Physical Geology 2004


"Suddenly it became pitch black.
The last thing I saw was the ash" -From A. Scarth, 1999


On August 27th, 1883 a series of blasts on the island of Krakatoa culminated in a colossal explosion that blew the island apart in one of the largest eruptions in recorded history. Below are a few brief facts about the blast and its effects.

1. The 23km square island of Krakatoa existed at a height of 450m above sea level. The blast leveled most of the island to 250m below sea level.
2. Pyroclastic flows traveled as far as 40km from the island consuming traversing ships in fire and ash.
3. The sound of the final explosion was heard over 4500km away and covered 1/13th of the Earth's surface.
4. The eruption generated tsunamis 40m high that devastated nearby coastlines.
5. The final death toll from pyroclastic flows, volcanic bombs, and tsunamis was calculated to be a devastating 36,417.

Geography and Geology

The island of Krakatoa is located in the Sundra Straits between the islands of Java and Sumatra off the southwestern coast of Indonesia. Krakatoa is one of many active volcanoes along the Indonesian Island Arc, including the famous Tambora volcano. This arc, containing over 130 active volcanoes, is produced by the subduction of the Indo-Australian plate as it moves northward towards mainland Asia.

The island of Krakatoa itself is lies next to two other islands: Lang and Verlaten. These three islands together are the remains of an ancient volcanic island. Ancient Krakatoa, as it is called, exploded in an enormous eruption around 416 A.D., according to Javanese scriptures. In that eruption the majority of the island collapsed into a 7km long caldera beneath Rakata on Krakatoa forming the three present day islands.

The map on the right shows Krakatoa as it was before the great eruption of 1833. Three major volcanoes existed on the island, Perboewetan, Danan(not shown but in the middle), and Rakata. Since the eruption and collapse of Ancient Krakatoa the chamber beneath these three volcanoes had begun to fill, heat up, and create enormous pressure. Of late, Perboewetan had been the most active.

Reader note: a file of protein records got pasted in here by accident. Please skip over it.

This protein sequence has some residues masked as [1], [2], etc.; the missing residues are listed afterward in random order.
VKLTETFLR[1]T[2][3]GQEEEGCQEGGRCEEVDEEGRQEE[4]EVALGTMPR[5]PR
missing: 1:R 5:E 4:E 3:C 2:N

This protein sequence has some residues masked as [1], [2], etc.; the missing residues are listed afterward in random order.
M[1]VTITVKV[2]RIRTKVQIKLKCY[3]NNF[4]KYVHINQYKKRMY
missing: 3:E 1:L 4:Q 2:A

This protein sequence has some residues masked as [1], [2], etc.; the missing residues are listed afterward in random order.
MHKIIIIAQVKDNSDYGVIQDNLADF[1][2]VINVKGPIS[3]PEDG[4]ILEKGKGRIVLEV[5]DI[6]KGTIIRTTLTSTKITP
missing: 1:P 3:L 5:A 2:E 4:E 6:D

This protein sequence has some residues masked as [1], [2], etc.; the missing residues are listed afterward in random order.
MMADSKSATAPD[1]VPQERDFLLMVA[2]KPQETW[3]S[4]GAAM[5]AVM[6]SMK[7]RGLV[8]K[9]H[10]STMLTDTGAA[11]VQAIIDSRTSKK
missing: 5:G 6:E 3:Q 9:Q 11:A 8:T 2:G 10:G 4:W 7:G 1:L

The Beast Awakens

A German site on Krakatoa
A sketch of Krakatoa, most likely Rakata, months before the start of the eruption in May of 1883.

On May 20, 1883, a plume of smoke was seen rising over 10km above the island of Krakatoa. During the following summer months military and commercial vessels would also report seeing the cloud. By August, ash and pumice bars were found everywhere in the Sundra Straits. The minor eruptions on Krakatoa from May-August were from Perboewetan volcano and by the time of the main eruption Perboewetan had nearly been completely destroyed widening the caldera beneath the islands and building more pressure.

Opening Salvo, August 26, 1833

At around 1:00pm in the afternoon, Krakatoa delivered the first in a series of blasts that would continue throughout the day until the climactic eruption on August 27th. This opening blast generated and defining shockwave that alerted the nearby coastal villages on the islands of Java and Sumatra. A column of black volcanic gas rapidly ascended to a height of over 25km above Krakatoa. In the coming hours as blasts intensified it would reach at least 35km. Later in the day the coastlines were hit with a series of tsunamis generated by the ocean impact of pyroclastic flows coming off the flanks of the island. Nothing of this would compare to what the world would witness the following day.

The World Explodes, August 27, 1883

At 5:30am the first of four cataclysmic explosions began on the island of Krakatoa. Tsunamis lashed out from the island pounding nearby coastlines and ash and pumice fell in droves on surrounding islands. At 6:44am a second massive blast came from Krakatoa unleashing similar effects. Finally at 10:02am the colossal blast took place that blew the island apart. Perboewetan and Danan erupted and fell into the emptying caldera 250m below sea level. Adding to the empty chamber was Rakata as half of the erupting volcano slid into the ocean displacing large volumes of and generating a massive tsunami. In total, 23 square kilometers of the island fell into the 6km wide caldera. The ground shook in the wake of the blast which was heard over 4500km and was estimated to be equal to the detonation of over 21,000 atomic bombs.